18-year-old Norwegian girl Pia Olden, an equestrianism aficionado from Trøndelag County, has received death threats after posting a picture of meat from her own horse, Drifting Speed.
The now-deleted photograph of a horse meat steak posted on her Facebook page a week ago has unleashed a stream of hateful messages in many languages, riddled with invectives such as “c**t”, which were subsequently purged.
“Many people write that I am a psychopath, that they hope I don't have children and that I should be deprived of the right to have animals”, Olden described her ordeal to national broadcaster NRK, suggesting she feels misunderstood. By her own admission, she has become “the world's most hated 18-year-old”. She found society's development frightful.
Articles in tabloid newspapers such as the British Daily Mail and the US New York Post added fuel to the fire.
“The newspapers made me sound like a cold-blooded killer, who suddenly got hungry, went to the stable and killed her own horse”, Olden said.
By her own admission, the reality is that Drifting Speed received an incurable injury and had to be put down.
“Alas, the horse had to be sacrificed, and since she has received little medication throughout her life, she was fit for human consumption. It was a heavy choice. I was crying on the road to the slaughterhouse, while I was there and on my way home”, Olden said.
Olden, who happens to be a cook apprentice, stands her ground and maintains she has made the right choice.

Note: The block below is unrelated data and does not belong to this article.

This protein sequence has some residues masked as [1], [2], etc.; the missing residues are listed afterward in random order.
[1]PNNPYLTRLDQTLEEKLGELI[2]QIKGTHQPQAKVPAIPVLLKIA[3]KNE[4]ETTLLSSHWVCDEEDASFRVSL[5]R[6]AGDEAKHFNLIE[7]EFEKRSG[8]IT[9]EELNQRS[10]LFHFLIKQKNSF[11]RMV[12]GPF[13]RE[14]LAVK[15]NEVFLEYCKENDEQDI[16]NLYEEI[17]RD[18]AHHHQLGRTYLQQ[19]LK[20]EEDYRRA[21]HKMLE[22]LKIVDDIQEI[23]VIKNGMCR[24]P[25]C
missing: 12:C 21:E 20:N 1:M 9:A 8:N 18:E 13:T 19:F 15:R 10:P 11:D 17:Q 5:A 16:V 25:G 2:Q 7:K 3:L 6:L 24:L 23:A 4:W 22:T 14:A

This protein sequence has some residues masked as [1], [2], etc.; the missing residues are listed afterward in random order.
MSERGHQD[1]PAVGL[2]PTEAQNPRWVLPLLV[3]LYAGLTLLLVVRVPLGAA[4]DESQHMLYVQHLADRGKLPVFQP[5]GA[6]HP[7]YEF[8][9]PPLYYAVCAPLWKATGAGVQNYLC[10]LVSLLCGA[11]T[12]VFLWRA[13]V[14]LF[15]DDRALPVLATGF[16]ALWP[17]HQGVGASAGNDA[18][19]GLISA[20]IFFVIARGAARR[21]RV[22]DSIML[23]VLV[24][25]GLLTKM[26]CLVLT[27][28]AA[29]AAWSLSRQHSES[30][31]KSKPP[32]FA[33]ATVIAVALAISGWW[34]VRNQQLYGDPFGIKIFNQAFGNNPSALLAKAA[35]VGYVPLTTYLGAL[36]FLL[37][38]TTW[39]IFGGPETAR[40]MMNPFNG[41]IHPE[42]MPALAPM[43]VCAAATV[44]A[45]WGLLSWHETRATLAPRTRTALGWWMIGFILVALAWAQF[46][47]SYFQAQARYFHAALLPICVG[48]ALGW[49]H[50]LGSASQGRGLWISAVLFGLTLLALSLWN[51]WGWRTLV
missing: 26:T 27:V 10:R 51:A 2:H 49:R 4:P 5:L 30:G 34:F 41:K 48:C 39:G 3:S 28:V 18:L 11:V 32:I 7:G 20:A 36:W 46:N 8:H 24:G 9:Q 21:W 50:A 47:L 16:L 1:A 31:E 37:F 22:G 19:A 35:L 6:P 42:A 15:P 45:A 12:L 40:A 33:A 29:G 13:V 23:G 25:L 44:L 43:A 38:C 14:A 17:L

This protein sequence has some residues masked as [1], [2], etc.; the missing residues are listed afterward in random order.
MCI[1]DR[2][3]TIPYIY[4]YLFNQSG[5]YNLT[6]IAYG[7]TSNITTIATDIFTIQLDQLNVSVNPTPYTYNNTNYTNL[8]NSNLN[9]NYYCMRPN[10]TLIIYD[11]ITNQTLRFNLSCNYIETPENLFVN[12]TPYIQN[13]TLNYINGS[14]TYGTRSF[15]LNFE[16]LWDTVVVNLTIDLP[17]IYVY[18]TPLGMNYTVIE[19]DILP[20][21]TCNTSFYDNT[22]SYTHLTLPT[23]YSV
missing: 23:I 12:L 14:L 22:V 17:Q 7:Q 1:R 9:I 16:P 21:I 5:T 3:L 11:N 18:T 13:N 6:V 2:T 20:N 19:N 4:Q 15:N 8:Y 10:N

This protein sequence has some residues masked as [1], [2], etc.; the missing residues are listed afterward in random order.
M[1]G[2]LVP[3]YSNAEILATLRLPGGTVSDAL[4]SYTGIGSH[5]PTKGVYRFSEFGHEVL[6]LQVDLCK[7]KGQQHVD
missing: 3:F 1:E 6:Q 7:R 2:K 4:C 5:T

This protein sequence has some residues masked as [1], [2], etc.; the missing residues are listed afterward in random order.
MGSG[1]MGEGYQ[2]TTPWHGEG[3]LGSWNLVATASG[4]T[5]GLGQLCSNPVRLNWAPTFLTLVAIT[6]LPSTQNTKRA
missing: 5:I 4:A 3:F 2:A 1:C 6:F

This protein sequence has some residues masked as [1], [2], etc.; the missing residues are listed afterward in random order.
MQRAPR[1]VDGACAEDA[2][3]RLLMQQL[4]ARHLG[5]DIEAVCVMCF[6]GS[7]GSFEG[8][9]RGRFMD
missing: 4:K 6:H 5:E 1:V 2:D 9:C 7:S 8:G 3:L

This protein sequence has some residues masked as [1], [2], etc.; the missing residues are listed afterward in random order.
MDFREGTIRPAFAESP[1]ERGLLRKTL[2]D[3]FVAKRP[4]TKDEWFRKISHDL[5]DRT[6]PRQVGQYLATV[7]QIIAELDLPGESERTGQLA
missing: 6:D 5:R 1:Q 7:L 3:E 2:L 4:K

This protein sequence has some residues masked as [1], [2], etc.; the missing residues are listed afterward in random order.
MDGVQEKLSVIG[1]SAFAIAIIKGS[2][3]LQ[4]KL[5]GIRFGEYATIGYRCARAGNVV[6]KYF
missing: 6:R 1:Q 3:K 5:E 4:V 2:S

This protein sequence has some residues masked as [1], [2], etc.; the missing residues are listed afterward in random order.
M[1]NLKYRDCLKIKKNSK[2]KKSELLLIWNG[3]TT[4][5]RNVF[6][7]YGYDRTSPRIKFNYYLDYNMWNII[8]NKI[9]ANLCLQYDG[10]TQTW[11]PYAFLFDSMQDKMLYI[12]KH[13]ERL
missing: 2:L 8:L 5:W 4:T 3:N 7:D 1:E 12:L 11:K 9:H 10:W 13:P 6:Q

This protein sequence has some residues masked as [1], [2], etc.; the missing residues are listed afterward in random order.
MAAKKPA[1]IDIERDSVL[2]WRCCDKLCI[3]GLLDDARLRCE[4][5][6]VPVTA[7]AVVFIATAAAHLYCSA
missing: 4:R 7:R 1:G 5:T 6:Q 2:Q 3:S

“I know that I made the right choice for me, by letting the horse do some good even after its death. For me, it was not right to ditch so much premium meat”, she explained her decision, stressing its environmental nature.
“Why are people posting photos of their Friday taco, while I can't post a picture of my Friday steak”, she asked. “I have no regrets. The fact that it escalated so much says a lot more about today's society than it does about me”.
Researcher and author Annechen Bahr Bugge said that while horse meat is as perfectly edible as pork, it has long been considered inedible due to cultural ramifications. She stressed that the horse-human relationship, its role as a working animal and the perception of its personality made horses “inedible”, adding that it is a social construct.
According to her, it was fairly common among Norwegian farmers to exchange animals with neighbours, since many experienced eating their own as troublesome.
She called Olden's push for a sustainable diet and her move to eat her horse instead of letting the carcass rot innovative.
Horse meat is widely consumed across the world, including parts of Europe such as Italy. China, Mongolia, and Kazakhstan are among the world's leading producers of horse meat, which is considered to be lean and slightly sweet.